Classic Men’s Cut
37 N. 15th St., nr. Wythe Ave., Ste. 203, Greenpoint; keithcayea.com
Eight years ago, Keith Cayea was a graphic designer with a desk job, fine-tuning his haircutting skills on friends after work and on the weekends. But in 2013 he set up at the Stepping Razor in Bushwick and soon converted entire friend groups into return clients. Naturally, they have followed him to his newly opened private Greenpoint studio ($55 for a haircut; $75 to add a beard trim), where he takes around 45 minutes to an hour for clipping and texturizing instead of the usual half-hour. With a little bit of palm-warmed Morris Motley balm, he shows clients how to work their hair into a slick side part or a 1950s quiff. All of this takes place in his centerpiece green Belmont chair. The natural-light-filled sliver of a space has a custom cherrywood mirror and a Galanz mini-fridge stocked with Narragansett, and there’s usually some Motown playing.
32 Court St., at Remsen St., Brooklyn Heights; 914-829-8263
Think of all the turnoffs associated with big-box corporate gyms: having to work out in front of incredibly hot people when you feel less than incredibly hot, having to figure out how to use the squat rack in front of impatient weight lifters who need to get their gains in before work, and an unalterable EDM soundtrack. Now imagine working out in a space with none of that, a.k.a. Form Fitness, a small private studio in Brooklyn Heights (around the corner from the Equinox, actually). After spending years training in the same trance-y Skrillex-on-repeat vortex as her clients, Morit “Mo” Summers decided to offer a smaller, more comfortable, less judgmental workout space. Her staff offer one-on-one sessions (starting at $100 each) and specialize in everything from HIIT to boxing to CrossFit to lots of light weights and resistance training. Summers, who worked with Ashley Graham and Danielle Brooks, doesn’t want anybody to feel intimidated by complicated workouts or critical gym patrons. If you don’t want to spend on individual training, there are group classes and small-group workshops (both, $30 to $35). Best of all, your input on the Spotify playlist is welcome.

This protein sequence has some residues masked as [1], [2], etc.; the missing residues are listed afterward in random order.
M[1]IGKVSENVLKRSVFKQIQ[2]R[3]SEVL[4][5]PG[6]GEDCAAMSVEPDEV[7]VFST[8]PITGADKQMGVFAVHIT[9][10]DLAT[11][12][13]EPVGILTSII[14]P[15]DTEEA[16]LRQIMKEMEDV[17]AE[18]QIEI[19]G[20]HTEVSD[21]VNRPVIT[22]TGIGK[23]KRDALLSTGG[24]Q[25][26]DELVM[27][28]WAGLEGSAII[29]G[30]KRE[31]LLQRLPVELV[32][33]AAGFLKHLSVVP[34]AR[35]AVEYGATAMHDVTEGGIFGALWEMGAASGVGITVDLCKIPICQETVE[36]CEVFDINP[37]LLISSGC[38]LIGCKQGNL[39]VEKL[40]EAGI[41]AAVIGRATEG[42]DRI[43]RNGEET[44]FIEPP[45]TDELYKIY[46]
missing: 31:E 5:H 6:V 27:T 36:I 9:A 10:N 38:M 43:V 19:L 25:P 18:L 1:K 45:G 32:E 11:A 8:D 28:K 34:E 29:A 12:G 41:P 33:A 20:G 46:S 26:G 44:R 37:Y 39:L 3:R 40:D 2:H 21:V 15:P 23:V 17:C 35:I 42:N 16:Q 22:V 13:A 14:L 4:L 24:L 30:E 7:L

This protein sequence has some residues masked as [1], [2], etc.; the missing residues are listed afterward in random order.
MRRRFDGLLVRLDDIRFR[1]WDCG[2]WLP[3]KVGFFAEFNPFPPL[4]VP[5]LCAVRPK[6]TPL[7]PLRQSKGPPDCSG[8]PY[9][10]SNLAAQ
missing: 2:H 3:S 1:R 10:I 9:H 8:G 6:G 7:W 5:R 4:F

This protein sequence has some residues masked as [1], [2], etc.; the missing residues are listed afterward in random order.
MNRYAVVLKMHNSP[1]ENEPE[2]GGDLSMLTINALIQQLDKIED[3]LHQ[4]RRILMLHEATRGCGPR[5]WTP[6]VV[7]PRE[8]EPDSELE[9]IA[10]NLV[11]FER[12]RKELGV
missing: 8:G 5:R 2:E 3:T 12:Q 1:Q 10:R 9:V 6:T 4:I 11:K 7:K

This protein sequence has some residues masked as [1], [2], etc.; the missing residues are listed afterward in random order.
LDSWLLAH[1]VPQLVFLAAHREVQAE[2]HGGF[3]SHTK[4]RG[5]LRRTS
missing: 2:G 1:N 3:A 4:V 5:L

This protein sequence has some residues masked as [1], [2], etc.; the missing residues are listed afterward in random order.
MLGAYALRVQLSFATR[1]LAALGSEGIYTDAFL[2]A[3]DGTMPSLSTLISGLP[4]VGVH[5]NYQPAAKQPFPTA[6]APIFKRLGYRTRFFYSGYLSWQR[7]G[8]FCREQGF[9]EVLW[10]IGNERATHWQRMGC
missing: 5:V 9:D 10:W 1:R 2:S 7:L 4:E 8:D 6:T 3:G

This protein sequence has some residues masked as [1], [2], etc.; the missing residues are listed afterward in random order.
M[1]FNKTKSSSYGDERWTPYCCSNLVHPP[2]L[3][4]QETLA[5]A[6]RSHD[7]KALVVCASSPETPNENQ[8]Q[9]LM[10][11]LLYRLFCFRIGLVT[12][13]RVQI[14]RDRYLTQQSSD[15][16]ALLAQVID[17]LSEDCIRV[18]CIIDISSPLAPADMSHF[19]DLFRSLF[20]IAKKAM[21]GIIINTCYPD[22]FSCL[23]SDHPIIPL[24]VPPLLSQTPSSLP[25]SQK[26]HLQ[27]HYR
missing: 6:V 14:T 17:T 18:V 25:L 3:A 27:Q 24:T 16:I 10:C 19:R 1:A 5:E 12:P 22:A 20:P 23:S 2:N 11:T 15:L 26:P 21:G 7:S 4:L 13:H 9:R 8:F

230 Elizabeth St., nr. Prince St.; 646-609-2922
Claus Porto’s narrow Nolita storefront, the 132-year-old brand’s first boutique outside of Portugal, is not your standard build-out. The 42-foot-long bowed-ceiling space borrows from a famous-in-Portugal landmark, the textured Casa dos Bicos; 1,500 strategically placed Portuguese-cork tiles house the line’s signature hand-wrapped, wax-stamped soaps and create a honeycomb effect. In short, if you’re going to spend $10 on a bar of soap, there is no better place. Larger bars by sister brand Musgo Real are $28. There’s a wide selection of unisex colognes ($130) as well, formulated by British perfumer Lyn Harris. Perhaps most appealing is the Estremoz-marble sink in the middle of the shop. Lathering up is encouraged.
Junie Bee Nail Salon
2330 Adam Clayton Powell Jr. Blvd., nr. 137th St.; 917-965-2720
There is no sedate spa music at Junie Bee, Teyana Taylor’s Harlem nail salon. Instead, a giant flat-screen cycles through classic ’90s hip-hop videos. The entire place, in fact, is a tribute to the decade — and neighborhood — that Taylor came up in. Pedicures are done in a structure meant to look like a heavily graffitied A train; the front desk is strewn with archival issues of Ebony. Boom boxes litter the space, as do Polaroids of Taylor’s daughter, the salon’s namesake. The technicians are precise and exacting — on one busy night, the entire staff stayed until 3 a.m. to finish every client’s acrylics. Like the salon itself, the nails are extremely ’90s. From a menu framed in glitter paper, you can choose Swarovskicrystal accents, nail piercings, or, like one recent client, acrylics printed with the fairies from The Fairly Oddparents.
*This article appears in the March 4, 2019, issue of New York Magazine. Subscribe Now!